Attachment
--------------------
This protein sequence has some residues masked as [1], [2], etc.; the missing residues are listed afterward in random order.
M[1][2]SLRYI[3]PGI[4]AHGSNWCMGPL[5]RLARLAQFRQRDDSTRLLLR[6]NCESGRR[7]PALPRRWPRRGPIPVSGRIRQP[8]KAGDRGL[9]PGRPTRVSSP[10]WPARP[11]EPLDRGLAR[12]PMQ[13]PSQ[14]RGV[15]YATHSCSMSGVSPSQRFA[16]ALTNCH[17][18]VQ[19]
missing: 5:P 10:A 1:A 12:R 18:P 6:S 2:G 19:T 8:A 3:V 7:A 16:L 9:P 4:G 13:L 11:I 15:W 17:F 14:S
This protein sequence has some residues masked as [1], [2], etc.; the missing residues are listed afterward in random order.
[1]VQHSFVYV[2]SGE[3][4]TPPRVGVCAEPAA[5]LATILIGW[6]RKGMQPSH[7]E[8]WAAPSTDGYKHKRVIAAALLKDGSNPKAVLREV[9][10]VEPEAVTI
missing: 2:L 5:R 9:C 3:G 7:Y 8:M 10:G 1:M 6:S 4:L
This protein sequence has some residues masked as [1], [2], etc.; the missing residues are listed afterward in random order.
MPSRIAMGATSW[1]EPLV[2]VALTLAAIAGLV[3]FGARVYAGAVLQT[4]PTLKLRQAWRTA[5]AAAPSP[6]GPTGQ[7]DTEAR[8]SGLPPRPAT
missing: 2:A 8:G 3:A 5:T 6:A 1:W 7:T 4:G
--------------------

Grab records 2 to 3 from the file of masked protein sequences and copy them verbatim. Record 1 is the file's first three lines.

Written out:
This protein sequence has some residues masked as [1], [2], etc.; the missing residues are listed afterward in random order.
[1]VQHSFVYV[2]SGE[3][4]TPPRVGVCAEPAA[5]LATILIGW[6]RKGMQPSH[7]E[8]WAAPSTDGYKHKRVIAAALLKDGSNPKAVLREV[9][10]VEPEAVTI
missing: 2:L 5:R 9:C 3:G 7:Y 8:M 10:G 1:M 6:S 4:L
This protein sequence has some residues masked as [1], [2], etc.; the missing residues are listed afterward in random order.
MPSRIAMGATSW[1]EPLV[2]VALTLAAIAGLV[3]FGARVYAGAVLQT[4]PTLKLRQAWRTA[5]AAAPSP[6]GPTGQ[7]DTEAR[8]SGLPPRPAT
missing: 2:A 8:G 3:A 5:T 6:A 1:W 7:T 4:G